Center Stage is running well, and there is sooo much to do before our performances. I'll be in England for a large part of our Easter break, but I've met with the students all in various free hours, and I think they will do well.

One more opportunity arose on Thursday. Linda Johnke, who works as a set/costume designer at the Mannheim National Theater, called me up saying that one of the three actors working on a show at a smaller theater in Mannheim had dropped out, and that they were looking for another actor. I was, of course, thrilled by the opportunity to act, though there were a lot of time constraints which needed to be worked out. My job and Center Stage are, of course, my main priorities, but I met with the director today, and there should be no conflicts, so I will be performing in a short play called "This Lime Tree Bower." The show goes up the week after the Center Stage show (which I still have to title. >_> Oops), and is a very interesting little piece (it will only be just over an hour long).

Busy, busy bees!

Best wishes to all of you.

Monday, March 5, 2012

Tension and Release

Today's blog has nothing to do with the kind of tension and release I normally talk about. It's a common topic in dancing, especially Lindy Hop, when we talk about a lot of dynamic stretch and release in the swing out (the basic step) and the rest of the dance.

No, the tension I'm talking about here is the good ol' fashioned heart-in-throat tension that you feel when something really important and decisive is going on.

Some time ago, my closest friend over here, Jana, informed me that she had an audition at the Mannheim Theater Akademie, and wanted me to help her. I of course agreed, and we set about figuring out what to do. We looked through some possibilities, and she selected her monologues and we got to work. I didn't really get involved until closer to the end of the process, after she had the monologues memorized and was ready to start working more stylistically, though we talked about the identities of her characters early on as well.

One of the characters she chose was Phebe from As You Like It, a play I was just in last February, and really love. Thankfully, I learned a lot from my experience with the show, and from my director about playing Shakespeare, and was able to give her a lot of helpful feedback on her Phebe. She had a great grasp of the character, and by the time the audition rolled around, I felt it was her strongest monologue.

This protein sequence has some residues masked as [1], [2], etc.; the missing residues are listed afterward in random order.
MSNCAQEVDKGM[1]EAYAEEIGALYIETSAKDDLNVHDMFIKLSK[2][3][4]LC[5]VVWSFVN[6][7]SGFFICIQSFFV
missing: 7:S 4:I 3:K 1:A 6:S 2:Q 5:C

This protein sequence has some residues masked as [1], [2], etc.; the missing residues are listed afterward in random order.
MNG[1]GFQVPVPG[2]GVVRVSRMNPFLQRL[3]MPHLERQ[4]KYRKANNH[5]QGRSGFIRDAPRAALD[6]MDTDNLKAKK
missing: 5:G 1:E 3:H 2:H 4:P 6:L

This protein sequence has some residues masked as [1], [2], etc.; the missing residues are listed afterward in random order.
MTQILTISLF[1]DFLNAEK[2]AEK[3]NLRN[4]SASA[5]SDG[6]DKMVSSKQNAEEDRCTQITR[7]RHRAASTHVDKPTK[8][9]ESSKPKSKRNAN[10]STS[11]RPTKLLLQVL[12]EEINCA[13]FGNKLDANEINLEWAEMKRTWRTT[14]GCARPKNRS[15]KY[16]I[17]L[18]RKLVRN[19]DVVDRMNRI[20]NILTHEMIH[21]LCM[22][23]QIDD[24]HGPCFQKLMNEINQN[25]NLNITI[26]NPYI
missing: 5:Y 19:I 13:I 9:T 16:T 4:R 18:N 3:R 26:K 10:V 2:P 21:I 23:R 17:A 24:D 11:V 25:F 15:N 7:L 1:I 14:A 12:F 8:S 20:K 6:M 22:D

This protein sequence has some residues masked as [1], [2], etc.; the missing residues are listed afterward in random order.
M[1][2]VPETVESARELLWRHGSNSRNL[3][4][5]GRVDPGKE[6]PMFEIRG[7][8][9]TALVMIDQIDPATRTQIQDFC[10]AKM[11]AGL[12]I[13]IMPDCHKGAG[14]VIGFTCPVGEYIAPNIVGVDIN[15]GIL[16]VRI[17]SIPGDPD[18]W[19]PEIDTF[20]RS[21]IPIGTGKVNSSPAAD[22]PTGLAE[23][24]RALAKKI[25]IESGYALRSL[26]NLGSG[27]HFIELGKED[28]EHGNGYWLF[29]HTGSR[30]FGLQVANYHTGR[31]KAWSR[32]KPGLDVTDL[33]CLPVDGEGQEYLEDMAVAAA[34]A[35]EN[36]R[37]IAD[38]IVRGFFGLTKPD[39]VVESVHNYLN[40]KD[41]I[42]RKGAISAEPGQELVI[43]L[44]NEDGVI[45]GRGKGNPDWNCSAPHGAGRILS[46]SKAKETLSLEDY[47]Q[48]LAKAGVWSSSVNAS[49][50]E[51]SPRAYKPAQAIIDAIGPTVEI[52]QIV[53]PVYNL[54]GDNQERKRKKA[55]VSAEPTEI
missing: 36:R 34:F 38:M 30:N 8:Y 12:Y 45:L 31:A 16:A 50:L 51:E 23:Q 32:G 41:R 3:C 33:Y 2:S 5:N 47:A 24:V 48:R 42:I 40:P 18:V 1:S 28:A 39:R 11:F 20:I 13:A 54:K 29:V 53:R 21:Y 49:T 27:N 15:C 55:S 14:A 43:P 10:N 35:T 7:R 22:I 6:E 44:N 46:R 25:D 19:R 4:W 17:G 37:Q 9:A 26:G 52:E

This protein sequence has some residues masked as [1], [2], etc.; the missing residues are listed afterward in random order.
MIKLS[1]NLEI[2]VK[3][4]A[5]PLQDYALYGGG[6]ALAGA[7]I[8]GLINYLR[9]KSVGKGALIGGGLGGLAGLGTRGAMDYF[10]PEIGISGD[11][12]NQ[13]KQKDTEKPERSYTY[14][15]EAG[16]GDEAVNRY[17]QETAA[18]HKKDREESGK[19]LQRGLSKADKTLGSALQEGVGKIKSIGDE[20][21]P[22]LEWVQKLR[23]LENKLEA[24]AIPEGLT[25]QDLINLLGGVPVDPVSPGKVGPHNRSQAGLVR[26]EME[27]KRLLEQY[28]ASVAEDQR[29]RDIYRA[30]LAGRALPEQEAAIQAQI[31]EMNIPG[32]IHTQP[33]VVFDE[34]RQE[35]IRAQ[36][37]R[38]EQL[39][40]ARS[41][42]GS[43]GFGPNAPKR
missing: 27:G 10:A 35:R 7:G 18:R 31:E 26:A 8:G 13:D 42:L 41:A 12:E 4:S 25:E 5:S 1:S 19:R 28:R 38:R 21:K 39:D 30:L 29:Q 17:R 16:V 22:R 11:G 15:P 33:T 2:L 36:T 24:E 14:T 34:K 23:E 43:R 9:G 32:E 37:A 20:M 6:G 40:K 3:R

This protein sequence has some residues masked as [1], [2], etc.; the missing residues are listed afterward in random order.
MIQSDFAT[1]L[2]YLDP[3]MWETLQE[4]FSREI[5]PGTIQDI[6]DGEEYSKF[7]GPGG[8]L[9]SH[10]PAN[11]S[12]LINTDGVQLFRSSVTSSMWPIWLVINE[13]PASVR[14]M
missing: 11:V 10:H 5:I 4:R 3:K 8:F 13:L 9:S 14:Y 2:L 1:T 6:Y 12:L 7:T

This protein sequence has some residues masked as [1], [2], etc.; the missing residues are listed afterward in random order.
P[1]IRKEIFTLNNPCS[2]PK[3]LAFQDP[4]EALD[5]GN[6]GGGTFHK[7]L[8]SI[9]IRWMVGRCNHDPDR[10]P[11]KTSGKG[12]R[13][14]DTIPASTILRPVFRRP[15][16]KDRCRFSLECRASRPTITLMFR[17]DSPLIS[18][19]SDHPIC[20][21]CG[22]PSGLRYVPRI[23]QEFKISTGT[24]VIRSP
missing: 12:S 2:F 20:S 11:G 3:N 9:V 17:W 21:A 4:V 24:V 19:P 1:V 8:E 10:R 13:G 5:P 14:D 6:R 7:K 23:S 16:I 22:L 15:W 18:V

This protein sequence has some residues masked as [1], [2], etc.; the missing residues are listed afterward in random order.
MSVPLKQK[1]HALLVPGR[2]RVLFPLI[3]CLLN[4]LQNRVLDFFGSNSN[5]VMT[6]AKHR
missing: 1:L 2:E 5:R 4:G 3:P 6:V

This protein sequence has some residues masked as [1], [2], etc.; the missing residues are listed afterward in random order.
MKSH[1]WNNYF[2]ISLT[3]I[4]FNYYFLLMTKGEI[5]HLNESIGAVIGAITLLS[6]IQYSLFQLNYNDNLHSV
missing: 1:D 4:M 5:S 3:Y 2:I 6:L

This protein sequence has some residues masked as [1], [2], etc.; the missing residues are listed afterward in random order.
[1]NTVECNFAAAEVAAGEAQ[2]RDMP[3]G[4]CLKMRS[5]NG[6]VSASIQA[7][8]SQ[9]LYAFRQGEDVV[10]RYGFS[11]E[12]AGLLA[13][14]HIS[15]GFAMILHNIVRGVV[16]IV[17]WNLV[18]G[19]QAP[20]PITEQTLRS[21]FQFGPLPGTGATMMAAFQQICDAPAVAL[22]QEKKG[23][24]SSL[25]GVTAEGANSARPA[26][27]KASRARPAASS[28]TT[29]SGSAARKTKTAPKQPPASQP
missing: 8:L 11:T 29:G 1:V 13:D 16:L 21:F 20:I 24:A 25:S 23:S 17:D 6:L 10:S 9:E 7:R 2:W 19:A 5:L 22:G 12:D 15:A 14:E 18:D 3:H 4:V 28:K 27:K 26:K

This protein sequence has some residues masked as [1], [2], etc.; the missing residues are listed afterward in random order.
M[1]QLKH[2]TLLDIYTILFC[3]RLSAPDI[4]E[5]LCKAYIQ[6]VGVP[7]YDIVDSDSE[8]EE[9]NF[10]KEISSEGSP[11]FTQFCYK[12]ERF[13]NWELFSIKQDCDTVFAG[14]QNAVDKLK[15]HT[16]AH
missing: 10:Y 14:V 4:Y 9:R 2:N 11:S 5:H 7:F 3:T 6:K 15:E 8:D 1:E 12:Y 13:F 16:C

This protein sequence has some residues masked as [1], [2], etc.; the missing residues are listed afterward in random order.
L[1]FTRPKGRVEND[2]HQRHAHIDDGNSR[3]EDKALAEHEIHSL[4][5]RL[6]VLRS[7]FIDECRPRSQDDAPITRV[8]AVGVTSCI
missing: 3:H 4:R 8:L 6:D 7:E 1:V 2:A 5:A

I went with her to the audition on Friday, which turned out to be about a 6 1/2 hour ordeal, and involved quite a bit of nerves. The aspiring actors were put together for a movement warmup/audition, then split up to sing and then to give their monologues, one at a time. After the first monologue, Jana emerged looking less than optimistic. The auditioners had interrupted her, something she was not used to, and gave her direction. She had taken that as a sign that her monologue was unsatisfactory, but I assured her it was normal, and that they were also looking for potential and how well the actors took direction, not just a polished performance. I also assured her that she would wow them with Phebe, and yelled "Knock 'em dead!" as she went off to deliver Phebe. She came back looking very happy, and told me that though they'd interrupted her again (as they had everyone else), they had also all been laughing as she continued with the monologue, in all the right places.

I could not have been nearly as nervous as she was when she went back to hear the final decision and to get feedback from the auditioners, but my heart was trying its level best. I was really on edge, and thought I heard her laugh from the room they were in, and eventually she came out with a smile on her face, but was then ushered into another room before I could find out what the deal was (though the smile was promising). Finally she came out and I said, "Well??" She odded her head, and ran towards me, and we both geeked out a little bit. She went to call her parents, and attempted to trick them by saying she had big news in a somber voice, but couldn't pull it off on account of being too excited. We celebrated with her parents and had a great night, hearing all about it.

I mostly share this with all of you because I am very proud of her, and very proud of the work that she did. But it's also to remember that even though my job here is teaching, sometimes you find yourself being apart of something really special that you'd have never expected.

Congratulations, Jana!